International day of the disappeared
In 2021, nearly 3,300 migrants disappeared on the way to Europe, according to the International Organisation for Migration (IOM). But this statistic only represents the registered cases: in fact, the true number is much higher.
For this year’s International Day of the Disappeared1 on 30 August 2022, the campaign #NoTraceOfYou aims at bringing this tragedy to the public’s attention. Each year, thousands of migrants go missing, and behind each one of them, there is a family in pain, searching for news. The Red Cross and Red Crescent’s role is to help these families look for their missing relative through its Restoring Family Links service.
The starting point of the campaign is the IOM statistic for 2021: 3,300 migrants have disappeared on their way to Europe. The campaign stages the disappearance of 3,300 people in familiar and visually impacting environments – a beach, a carpark, a football stand. The public can then go on a dedicated campaign webpage to learn more on this humanitarian issue and on the Red Cross and Red Crescent’s related activities.
The International Day of the Disappeared – initially called the International Day of the Victims of Enforced Disappearances – was created in 1983. Today, it has a broader scope, including all those considered missing in the context of armed conflict, natural disasters and migration.
Families have the right to know what has happened to their loved one, and it is first and foremost the responsibility of the States to provide them with answers. In addition, deceased migrants must be treated with dignity and every possible effort made to identify them in order to inform their families. Too often, deceased migrants remain unidentified for an indefinite time. This is undignified for the deceased, and traumatic for their families.
For families of missing persons, time does not heal, answers do. The active search for missing loved ones can continue for decades. The Red Cross and Red Crescent Movement works together with families in the search for their missing relatives, and also supports them, including by offering psychosocial support. This assistance to families to help them locate missing family members is at the heart of our Restoring Family Links program.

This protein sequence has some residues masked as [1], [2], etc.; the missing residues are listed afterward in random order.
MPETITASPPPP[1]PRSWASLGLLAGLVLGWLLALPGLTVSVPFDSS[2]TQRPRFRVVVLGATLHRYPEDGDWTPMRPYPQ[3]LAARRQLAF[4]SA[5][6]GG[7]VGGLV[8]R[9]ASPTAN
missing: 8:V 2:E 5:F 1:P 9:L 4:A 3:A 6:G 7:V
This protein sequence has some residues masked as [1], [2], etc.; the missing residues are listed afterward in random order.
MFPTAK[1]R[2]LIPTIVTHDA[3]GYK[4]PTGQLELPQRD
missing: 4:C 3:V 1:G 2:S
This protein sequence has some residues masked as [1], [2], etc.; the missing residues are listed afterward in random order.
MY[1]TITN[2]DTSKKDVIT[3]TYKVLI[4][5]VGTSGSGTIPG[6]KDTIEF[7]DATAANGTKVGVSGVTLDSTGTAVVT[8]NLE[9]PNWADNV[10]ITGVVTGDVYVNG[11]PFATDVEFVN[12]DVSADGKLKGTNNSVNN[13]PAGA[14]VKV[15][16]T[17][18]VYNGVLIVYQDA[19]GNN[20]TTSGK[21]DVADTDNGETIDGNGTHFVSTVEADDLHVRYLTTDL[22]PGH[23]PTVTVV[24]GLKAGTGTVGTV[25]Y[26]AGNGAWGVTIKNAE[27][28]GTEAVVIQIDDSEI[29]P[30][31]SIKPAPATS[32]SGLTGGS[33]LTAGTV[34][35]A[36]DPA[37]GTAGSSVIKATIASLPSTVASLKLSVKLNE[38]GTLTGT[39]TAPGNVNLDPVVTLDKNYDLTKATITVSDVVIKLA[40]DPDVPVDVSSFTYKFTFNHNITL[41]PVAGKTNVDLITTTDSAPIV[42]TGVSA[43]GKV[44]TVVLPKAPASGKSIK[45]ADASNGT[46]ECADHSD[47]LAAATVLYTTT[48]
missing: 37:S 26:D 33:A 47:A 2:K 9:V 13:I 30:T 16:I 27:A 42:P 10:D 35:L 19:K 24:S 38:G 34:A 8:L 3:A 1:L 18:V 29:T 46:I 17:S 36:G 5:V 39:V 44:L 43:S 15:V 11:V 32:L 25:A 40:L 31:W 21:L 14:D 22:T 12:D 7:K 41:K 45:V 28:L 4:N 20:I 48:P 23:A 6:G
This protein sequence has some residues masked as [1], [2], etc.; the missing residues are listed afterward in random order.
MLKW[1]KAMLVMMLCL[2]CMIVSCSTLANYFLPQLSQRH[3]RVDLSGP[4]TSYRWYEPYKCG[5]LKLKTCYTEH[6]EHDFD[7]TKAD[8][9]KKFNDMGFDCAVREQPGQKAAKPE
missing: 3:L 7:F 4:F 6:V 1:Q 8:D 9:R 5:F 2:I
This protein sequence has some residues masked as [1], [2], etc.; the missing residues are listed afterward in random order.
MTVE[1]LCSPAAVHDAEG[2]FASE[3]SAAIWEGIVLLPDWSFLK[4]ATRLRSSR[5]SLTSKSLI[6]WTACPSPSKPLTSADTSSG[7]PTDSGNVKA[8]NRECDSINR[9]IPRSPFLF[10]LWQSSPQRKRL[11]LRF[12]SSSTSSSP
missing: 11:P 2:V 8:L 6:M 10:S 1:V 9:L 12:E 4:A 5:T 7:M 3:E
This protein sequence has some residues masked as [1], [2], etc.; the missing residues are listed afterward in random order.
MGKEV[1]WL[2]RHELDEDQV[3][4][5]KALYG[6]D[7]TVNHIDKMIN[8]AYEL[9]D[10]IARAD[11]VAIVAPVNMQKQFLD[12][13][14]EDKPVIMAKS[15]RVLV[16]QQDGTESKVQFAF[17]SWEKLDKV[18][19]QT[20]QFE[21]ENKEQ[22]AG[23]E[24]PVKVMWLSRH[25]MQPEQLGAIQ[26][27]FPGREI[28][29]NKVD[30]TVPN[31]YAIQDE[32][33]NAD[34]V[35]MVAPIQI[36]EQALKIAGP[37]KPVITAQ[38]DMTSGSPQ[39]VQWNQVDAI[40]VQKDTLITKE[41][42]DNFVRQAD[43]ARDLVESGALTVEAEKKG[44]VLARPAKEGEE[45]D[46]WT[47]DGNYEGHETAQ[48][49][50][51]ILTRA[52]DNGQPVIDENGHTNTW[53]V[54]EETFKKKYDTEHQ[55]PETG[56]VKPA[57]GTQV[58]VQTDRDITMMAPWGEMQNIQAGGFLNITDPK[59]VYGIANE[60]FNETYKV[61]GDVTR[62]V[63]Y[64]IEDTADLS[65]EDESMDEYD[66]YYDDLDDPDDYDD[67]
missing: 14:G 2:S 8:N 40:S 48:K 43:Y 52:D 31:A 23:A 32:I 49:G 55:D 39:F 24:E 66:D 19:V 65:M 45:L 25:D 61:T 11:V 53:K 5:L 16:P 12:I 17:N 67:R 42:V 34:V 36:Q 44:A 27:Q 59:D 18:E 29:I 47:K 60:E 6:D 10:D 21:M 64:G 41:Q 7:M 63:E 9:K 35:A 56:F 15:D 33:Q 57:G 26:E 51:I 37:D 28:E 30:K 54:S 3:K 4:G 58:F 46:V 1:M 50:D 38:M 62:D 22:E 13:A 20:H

In 2013, a specific tool called Trace the Face was created by several European National Red Cross Societies and the International Committee of the Red Cross (ICRC) to answer the challenge specific to migration: help people locate missing people who could be anywhere on the migratory road to Europe.
Trace the Face is a website where people publish their own photo to advertise their search for a relative gone missing on the migratory road to Europe. In 2021, 16 500 people were registered looking for 25 600 missing relatives. On average, one family a week is reunited thanks to the Trace the Face website.
The National Societies in Europe and the ICRC can also help migrants maintain contact with their loved ones, for example by offering them free calls. Some also deliver prevention messages to migrants, in order to help avoid family separations and to facilitate searches if the person were to go missing.